What's on Los Angeles | Index

by Jody Zellen

February 11, 2021

Robert Irwin
Kayne Griffin
January 9 - February 27, 2021

Robert Irwin

In Unlights, Robert Irwin uses basic industrial materials to create sculptural wall works that play with viewers' perceptions as well as expectations. Each piece consists of six-foot fluorescent tubes mounted to rectangular fixtures that are vertically attached to the wall in sets of fifteen units. They are formal experiments that engage with the principles of geometric abstraction to form visual palindromes. Each work combines fluorescent tubes wrapped with translucent gels and strips of electrical tape to become oscillating waves of subtle colors, lights and darks.

In the past, Irwin has juxtaposed lit and unlit fluorescent lights examining the ways their halos both blur and expand the space around the vertical lines. In Unlights, he creates and explores implicit undulations of the wrapped fluorescent light fixtures without their glowing luminosity. Though firmly ensconced on the wall, the works change depending on angle of view. From the side, they appear sculptural, while from the front they resemble colorfield paintings made from wall paint, metal, plastic and glass objects. Because the fluorescent tubes are round, they reflect light in myriad ways, changing as viewers pass by or as the light in the spaces transitions. A similar shift occurs when regarding the reflective white supports.

The five works (all from 2018), are 72 inches high and range in width from 95 to 104 inches — the discrepancies based on the relationship between single and double tubes and the spaces between them. Each is named after a place-- Muscle Shoals, Mesquite, Fargo, Mozambique and Balboa -- suggesting the works are landscapes in which disparate places are represented by striations of color. The fifteen sections of Fargo span the wall alternating between blank units (solid white boxes that are approximately 4.5 inches wide) and units with one or two colored tubes. Irwin's soft palette contains blues and greens augmented by traces of light yellow and deep purple. The work is perfectly symmetrical, the colors and number of tubes mirrored, as the composition extends out from the center to either side. A unit with two light green tubes is flanked by units (with single light blue-gray tubes) whose outside edges are lined with black tape. From here, the pattern moves to yellow then blue and gray, then a blank unit, followed by two more light green tubes, then another single blue-gray tube. While the spaces in between are empty in Fargo, in other works like Balboa, Irwin adds a medium gray to the thin strip of wall wall between the units and in some instances also colors the side of the units which increases the illusion of depth, confounding what is painted, what is light and what is shadow.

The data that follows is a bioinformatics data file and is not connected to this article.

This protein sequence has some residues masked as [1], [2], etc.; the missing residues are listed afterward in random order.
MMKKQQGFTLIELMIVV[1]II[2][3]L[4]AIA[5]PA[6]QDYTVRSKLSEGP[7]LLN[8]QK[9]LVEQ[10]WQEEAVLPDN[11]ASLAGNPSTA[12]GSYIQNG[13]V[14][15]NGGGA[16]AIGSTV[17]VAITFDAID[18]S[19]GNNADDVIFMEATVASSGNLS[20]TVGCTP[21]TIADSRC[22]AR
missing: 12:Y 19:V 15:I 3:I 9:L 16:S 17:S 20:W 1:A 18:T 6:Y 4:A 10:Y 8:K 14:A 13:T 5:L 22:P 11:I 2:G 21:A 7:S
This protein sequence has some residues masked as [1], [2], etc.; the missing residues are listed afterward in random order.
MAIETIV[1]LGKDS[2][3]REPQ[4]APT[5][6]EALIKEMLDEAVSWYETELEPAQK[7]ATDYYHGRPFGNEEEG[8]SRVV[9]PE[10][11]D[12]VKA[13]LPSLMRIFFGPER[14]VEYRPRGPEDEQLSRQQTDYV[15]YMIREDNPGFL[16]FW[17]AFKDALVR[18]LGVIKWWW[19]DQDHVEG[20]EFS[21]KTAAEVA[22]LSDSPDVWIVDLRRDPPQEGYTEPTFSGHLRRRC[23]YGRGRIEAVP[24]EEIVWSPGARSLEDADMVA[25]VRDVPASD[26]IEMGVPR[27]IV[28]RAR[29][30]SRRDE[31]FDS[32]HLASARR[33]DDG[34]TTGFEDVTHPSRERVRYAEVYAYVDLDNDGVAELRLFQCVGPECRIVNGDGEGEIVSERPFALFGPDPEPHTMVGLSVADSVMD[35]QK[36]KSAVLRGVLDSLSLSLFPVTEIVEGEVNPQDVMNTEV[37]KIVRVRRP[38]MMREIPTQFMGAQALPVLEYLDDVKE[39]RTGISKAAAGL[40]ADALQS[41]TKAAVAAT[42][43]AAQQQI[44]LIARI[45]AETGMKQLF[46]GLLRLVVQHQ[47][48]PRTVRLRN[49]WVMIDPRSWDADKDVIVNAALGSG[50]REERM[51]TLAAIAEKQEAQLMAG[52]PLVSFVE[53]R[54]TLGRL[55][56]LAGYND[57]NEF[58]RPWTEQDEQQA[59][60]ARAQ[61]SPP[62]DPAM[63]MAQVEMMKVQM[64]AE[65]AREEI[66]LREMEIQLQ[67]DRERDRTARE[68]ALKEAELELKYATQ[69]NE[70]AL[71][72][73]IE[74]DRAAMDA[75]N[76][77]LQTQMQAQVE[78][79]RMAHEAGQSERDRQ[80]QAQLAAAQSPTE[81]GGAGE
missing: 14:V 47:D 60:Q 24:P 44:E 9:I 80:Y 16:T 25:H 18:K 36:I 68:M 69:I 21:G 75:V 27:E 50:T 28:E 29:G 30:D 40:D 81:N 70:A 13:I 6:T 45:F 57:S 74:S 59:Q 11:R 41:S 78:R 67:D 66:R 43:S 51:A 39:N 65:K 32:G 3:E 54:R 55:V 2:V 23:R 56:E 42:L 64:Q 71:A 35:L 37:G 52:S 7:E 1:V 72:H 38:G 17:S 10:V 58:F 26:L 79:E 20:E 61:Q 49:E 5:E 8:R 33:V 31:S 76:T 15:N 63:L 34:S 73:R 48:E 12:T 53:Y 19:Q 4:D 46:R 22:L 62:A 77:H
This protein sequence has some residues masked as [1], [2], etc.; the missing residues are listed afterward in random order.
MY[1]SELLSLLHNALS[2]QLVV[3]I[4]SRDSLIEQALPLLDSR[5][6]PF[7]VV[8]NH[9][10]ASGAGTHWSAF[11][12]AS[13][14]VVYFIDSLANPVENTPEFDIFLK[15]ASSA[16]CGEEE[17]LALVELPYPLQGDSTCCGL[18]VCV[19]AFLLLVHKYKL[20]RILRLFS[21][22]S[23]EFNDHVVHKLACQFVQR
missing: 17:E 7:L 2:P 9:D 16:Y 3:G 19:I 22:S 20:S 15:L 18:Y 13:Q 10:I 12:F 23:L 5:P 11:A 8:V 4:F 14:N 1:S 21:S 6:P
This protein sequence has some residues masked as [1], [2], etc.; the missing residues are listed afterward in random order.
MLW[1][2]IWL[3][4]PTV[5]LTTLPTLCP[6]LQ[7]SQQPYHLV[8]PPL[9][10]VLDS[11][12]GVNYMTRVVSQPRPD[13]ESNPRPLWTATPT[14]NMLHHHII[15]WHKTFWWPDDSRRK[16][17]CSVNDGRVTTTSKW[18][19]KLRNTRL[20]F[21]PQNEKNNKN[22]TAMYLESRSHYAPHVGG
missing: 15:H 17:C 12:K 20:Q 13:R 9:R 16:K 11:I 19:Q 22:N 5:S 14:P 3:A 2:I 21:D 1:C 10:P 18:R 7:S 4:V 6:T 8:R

In Mesquite, Irwin tapes black lines down the sides of six of the fixtures creating a visual border. The only double unit (tubes wrapped with black gels with lines of gray tape) is positioned in the center. From there, Irwin intersperses gray, copper and white (clear) tubes with tubeless fixtures. There is a Mesquite, Texas, as well as Nevada. Mesquite is also a plant. The various associations of the word both ground and obfuscate the meaning of the work. But perhaps that is Irwin's point. He has remarked that, "It’s not about answers. It’s the constant pursuit of the possibilities of what art is," and these intriguing and beautiful works seem to encapsulate the different phases of his creative endeavors. What at first glance seems to be floating lines, turns out to be carefully constructed artworks that investigate complex color and perceptual relationships. Irwin uses minimal materials to invite the viewer to contemplate ideas pertaining to color, light, perception, space, environment and illusion. His Unlights are at once minimal and maximal works that blur the boundaries between object and environment.